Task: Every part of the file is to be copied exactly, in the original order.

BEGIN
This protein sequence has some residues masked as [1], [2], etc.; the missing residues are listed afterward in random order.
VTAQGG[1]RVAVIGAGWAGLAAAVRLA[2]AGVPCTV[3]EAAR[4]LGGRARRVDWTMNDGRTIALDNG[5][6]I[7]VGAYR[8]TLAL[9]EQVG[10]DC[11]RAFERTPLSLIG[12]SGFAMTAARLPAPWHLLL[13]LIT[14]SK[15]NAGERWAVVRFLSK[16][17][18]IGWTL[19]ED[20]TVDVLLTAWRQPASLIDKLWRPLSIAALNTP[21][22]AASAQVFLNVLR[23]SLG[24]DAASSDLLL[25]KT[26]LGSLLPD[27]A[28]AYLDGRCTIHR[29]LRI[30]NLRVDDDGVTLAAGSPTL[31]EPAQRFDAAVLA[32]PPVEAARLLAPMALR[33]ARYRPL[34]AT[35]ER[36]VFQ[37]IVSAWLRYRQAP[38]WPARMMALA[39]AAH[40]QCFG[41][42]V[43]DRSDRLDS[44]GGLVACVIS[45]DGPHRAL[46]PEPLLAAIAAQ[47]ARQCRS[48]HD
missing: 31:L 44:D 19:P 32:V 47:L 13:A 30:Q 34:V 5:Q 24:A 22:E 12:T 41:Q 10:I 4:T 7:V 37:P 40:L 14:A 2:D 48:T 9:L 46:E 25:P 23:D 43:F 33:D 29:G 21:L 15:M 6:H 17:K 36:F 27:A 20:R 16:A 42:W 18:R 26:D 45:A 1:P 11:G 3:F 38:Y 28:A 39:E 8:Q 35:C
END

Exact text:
This protein sequence has some residues masked as [1], [2], etc.; the missing residues are listed afterward in random order.
VTAQGG[1]RVAVIGAGWAGLAAAVRLA[2]AGVPCTV[3]EAAR[4]LGGRARRVDWTMNDGRTIALDNG[5][6]I[7]VGAYR[8]TLAL[9]EQVG[10]DC[11]RAFERTPLSLIG[12]SGFAMTAARLPAPWHLLL[13]LIT[14]SK[15]NAGERWAVVRFLSK[16][17][18]IGWTL[19]ED[20]TVDVLLTAWRQPASLIDKLWRPLSIAALNTP[21][22]AASAQVFLNVLR[23]SLG[24]DAASSDLLL[25]KT[26]LGSLLPD[27]A[28]AYLDGRCTIHR[29]LRI[30]NLRVDDDGVTLAAGSPTL[31]EPAQRFDAAVLA[32]PPVEAARLLAPMALR[33]ARYRPL[34]AT[35]ER[36]VFQ[37]IVSAWLRYRQAP[38]WPARMMALA[39]AAH[40]QCFG[41][42]V[43]DRSDRLDS[44]GGLVACVIS[45]DGPHRAL[46]PEPLLAAIAAQ[47]ARQCRS[48]HD
missing: 31:L 44:D 19:P 32:V 47:L 13:A 30:Q 34:V 5:Q 24:A 22:E 12:T 41:Q 10:I 4:T 7:V 37:P 40:L 14:A 2:D 48:T 9:L 46:E 25:P 23:D 43:F 33:D 29:G 21:L 15:M 6:H 17:K 36:F 27:A 20:R 16:A 42:W 18:R 26:D 45:A 1:P 11:G 3:F 38:Y 28:A 39:E 8:Q 35:C